But that is just one part of the story. Would the administration be kind enough to pitch in? Yours truly was truly amused to read a news item about the Capital administration organizing cleanliness drives on Bandh days! With Bandh happening almost every alternate day, maybe it’s not a very bad idea!
With the Holongi route closed to traffic for a massive road re-building program, one was of the view that “welcome” stenches were a thing of the past. Only to be reminded of reality near the block point at Karsingsa – that our Garbage City needs green pioneers!
Coming Back To What?
[ Tongam Rina ]
How does one begin? By saying many thanks to uncountable well wishers and friends whose prayers have stood by me and my family in the time since that evening of 15 July, or by screaming out loud in anger and frustration?
One thing is for sure; life will never be the same again.
It is disturbing and miserable for me to be lying on a hospital bed for days on end, unable to do anything by my own – depending on people even for small, everyday things like having a glass of water.
I keep thinking about what has happened to me. Can’t figure out why I am here. I don’t ever ask ‘why me?’ but rather why something like this should happen at all. Why would someone just come and shoot at another human being, not in anger, not in the heat of an argument, but in a cruel planned manner.
The fact that a young person, with no fear for his own life, would do this and strike without any known motive has shaken me. For someone who has always believed in communication and communicating, yours truly is deeply saddened.
What is on the surface a cowardly act for an individual to shoot an unarmed and defenseless person, is to my mind alarm bells ringing for our tranquil world. We can’t ignore what happened that quiet Sunday evening and ask what does that say about our society.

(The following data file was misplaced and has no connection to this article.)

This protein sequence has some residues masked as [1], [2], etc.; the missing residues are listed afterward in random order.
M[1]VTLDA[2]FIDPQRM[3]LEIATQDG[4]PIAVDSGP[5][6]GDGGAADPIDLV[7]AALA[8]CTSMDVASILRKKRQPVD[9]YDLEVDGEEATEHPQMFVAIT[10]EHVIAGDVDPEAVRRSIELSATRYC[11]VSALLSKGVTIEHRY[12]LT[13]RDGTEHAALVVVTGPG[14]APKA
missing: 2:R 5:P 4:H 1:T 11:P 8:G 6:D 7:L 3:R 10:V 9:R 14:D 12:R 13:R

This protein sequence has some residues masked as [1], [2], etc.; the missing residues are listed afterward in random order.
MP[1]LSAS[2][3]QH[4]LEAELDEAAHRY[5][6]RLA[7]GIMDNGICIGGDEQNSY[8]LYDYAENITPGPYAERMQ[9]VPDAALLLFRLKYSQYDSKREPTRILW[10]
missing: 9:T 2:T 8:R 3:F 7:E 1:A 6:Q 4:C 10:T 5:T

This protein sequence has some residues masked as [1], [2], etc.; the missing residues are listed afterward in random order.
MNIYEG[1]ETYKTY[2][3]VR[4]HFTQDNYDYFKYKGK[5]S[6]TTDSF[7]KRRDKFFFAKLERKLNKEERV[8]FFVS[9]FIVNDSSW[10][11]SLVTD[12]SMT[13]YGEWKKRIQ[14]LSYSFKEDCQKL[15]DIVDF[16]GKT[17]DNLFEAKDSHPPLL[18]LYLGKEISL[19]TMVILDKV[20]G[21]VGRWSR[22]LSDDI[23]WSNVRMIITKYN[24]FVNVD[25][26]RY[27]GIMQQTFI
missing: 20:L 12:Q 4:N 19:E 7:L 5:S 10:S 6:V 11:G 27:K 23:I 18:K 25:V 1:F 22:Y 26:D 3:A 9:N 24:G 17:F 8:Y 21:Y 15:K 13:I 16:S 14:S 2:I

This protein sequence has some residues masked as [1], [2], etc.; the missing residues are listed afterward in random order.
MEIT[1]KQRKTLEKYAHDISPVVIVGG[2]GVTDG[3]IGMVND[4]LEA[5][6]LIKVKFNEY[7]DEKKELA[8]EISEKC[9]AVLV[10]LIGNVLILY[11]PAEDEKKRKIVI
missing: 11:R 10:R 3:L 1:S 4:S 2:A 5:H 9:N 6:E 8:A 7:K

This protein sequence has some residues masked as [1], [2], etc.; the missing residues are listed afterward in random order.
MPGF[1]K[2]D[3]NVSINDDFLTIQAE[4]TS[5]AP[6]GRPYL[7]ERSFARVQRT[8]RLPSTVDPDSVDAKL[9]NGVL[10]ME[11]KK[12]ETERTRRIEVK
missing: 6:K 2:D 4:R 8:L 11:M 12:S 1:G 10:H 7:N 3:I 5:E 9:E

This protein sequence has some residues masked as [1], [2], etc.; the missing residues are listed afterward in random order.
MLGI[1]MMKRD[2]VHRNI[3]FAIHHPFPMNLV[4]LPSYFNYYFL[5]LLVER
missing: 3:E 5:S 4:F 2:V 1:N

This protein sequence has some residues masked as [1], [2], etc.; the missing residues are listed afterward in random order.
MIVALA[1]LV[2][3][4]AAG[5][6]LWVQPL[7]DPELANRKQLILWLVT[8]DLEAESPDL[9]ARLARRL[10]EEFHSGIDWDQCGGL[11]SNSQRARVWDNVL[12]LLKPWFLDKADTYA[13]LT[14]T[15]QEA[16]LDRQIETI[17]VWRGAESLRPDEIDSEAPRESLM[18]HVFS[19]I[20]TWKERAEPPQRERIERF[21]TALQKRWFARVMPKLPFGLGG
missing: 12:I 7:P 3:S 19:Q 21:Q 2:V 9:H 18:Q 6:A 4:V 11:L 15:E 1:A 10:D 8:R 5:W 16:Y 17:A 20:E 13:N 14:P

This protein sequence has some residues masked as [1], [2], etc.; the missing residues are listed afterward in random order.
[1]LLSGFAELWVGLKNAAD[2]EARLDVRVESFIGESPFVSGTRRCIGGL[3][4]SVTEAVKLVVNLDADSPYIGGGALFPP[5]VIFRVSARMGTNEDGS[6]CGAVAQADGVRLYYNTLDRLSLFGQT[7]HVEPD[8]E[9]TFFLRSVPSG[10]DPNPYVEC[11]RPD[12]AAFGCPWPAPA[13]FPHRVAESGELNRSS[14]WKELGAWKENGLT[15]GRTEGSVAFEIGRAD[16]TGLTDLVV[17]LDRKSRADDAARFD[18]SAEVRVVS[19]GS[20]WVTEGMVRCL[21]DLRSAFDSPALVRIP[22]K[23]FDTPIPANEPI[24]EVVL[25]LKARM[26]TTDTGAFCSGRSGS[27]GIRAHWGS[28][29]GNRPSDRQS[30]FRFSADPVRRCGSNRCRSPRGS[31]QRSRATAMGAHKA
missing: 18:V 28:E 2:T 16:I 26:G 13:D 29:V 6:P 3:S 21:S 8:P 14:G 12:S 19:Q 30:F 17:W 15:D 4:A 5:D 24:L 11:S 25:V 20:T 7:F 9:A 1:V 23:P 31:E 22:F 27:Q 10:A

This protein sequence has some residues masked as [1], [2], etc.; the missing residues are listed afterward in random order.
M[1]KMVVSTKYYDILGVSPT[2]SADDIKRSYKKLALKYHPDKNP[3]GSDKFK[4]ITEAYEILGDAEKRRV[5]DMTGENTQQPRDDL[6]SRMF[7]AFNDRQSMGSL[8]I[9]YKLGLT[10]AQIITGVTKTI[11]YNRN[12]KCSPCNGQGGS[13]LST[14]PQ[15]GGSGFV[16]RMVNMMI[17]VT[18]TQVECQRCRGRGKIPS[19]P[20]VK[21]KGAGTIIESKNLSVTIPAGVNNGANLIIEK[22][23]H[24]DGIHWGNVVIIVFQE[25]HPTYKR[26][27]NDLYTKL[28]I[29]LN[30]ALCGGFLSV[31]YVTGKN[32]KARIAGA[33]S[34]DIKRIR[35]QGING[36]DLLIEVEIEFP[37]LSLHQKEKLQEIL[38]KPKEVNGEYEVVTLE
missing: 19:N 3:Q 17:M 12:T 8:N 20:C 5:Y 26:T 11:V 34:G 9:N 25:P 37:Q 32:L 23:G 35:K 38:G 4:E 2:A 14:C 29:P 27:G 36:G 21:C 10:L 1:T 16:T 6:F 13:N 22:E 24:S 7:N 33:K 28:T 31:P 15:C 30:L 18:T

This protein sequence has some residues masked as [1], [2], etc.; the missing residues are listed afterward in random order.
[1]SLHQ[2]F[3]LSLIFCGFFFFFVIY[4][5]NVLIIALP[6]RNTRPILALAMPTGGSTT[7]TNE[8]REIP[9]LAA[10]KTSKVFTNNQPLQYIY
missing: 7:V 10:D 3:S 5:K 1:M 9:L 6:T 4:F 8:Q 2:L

Where have we gone wrong? Where have we failed? Why does our society, at one time in only recent history the perfect example of solidarity and peace, today allow such things to happen? Why have we begun to give breathing space to these elements who are out only to spread terror? Where have we as a government and as elders and parents failed, where today our young, the ones who will lead the State in the future, do not hesitate in doing such things.
I then realize that these fringe elements who go around shooting people, burning buses and vandalizing property thrive and feed on our fear. The moment we as a people come out and stop acknowledging their presence and stop being afraid- they will disappear.
That said, one must also point out that there is the other side too. It is only a few young people who are out there destroying lives of others and their own. But, a greater blessing is that there are many more who are shaping society, giving voice to reason and truth. When I see pictures in the newspaper of young people in protest marches, their faces passionate with a quest for justice, I see there is hope yet.
Many have asked me where do I go from here and when do I come back? I really don’t know. Writing is too much of a passion- you don’t just let it go of it.
One last thing. When my father was informed of my shooting, he turned to my mother and told her that while we go with hope, we must be prepared for the worst too: “…we may bring back only her lifeless body.”
If there is anything I ask of god or anyone today, it is for no mother to be ever made to hear the finality of these words.
Summer woes of a town
[ Tongam Rina ]
Capital Town of Arunachal is not a very nice place to live in any more. Unplanned growth, earth cutting at every possible inch encouraged by the blind administration, bad roads, erratic power and water supply and sky high prices of vegetables are just few examples that are adding to the woes of already harassed common citizens.
The roads are unsafe with potholes every half a metre and lack of drainage system has resulted in flooding of roads and sectors. Situation has gone from bad to worse since the rain started but no attempt have been made to mend the roads.